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Behind the Scenes in Baltimore

Neapolitan Pizza-Making at Verde

Not every recipe requires ingredients as specific as tomatoes picked from the volcanic plains of Mount Vesuvius and mozzarella made with milk from Italy’s semiwild water buffalo. But authentic Neapolitan pizza calls for traditional cooking methods for a reason — deliciousness that can’t be replicated.

Verde, an acclaimed Neapolitan pizza restaurant, teaches groups the art of this method during its Neapolitan Pizza Making workshop. Groups tour the restaurant and learn the back story of the famous pizza as they chow down.

“The great thing about Verde is that it’s a family pizza restaurant,” said Masterton. “The father and son are the ones that conduct the experience. They explain the historical background of Neapolitan pizza in America and what makes it really good. Groups get to ask questions about the cooking process.”

The one-hour experience invites participants to feel fresh, fluffy dough; sample warm mozzarella; and taste at least three different pizza varieties. The laid-back demonstration includes wine or beer with homemade tiramisu for a finale.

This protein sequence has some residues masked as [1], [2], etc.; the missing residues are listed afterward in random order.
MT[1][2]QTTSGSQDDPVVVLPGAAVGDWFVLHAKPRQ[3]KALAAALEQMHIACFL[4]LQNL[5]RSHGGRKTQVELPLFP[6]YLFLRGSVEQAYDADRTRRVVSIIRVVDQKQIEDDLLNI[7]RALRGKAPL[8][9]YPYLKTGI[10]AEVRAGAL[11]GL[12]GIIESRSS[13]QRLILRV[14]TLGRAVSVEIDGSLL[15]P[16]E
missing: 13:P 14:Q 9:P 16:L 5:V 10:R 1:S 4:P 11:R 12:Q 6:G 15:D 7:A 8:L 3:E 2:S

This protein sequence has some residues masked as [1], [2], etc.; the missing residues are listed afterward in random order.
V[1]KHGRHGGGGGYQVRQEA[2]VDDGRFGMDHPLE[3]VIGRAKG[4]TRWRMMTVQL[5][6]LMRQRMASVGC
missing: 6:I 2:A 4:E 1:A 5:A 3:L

Travel Back in Time with Ms. Masie at Reginald F. Lewis Museum

The hardships endured in Maryland’s Jim Crow era become more real to visitors during the Reginald F. Lewis Museum’s program Travel Back in Time With Ms. Masie. The dramatic interpretation follows Ms. Masie, an African-American who owns a hat store during segregation.

“Ms. Masie talks about what’s happening in her life at that moment by going through the things in her store and answering questions,” said Masterton. “It’s about living in Jim Crow Maryland and the plight of men and women during that time. She makes such an amazing connection with the people in the group with her.”

Participants listen to Baltimore’s jazz legends like Chick Webb while they see glimpses of Baltimore’s Pennsylvania Avenue during the 1950s. Ms. Masie explains the process of desegregating public education while leading groups through a re-created one-room schoolhouse.

Through stories, guests learn of prominent African-Americans striving for equal rights in Baltimore. The 75-minute experience can also feature an add-on question-and-answer session with the actor or an educational session on the museum’s hat collection. Groups can also combine the interpretive tour with lunch at the museum’s cafe.

The 82,000-square-foot museum doesn’t focus only on segregation; visitors also learn about the state’s African-American history and culture with interactive exhibits and an art gallery.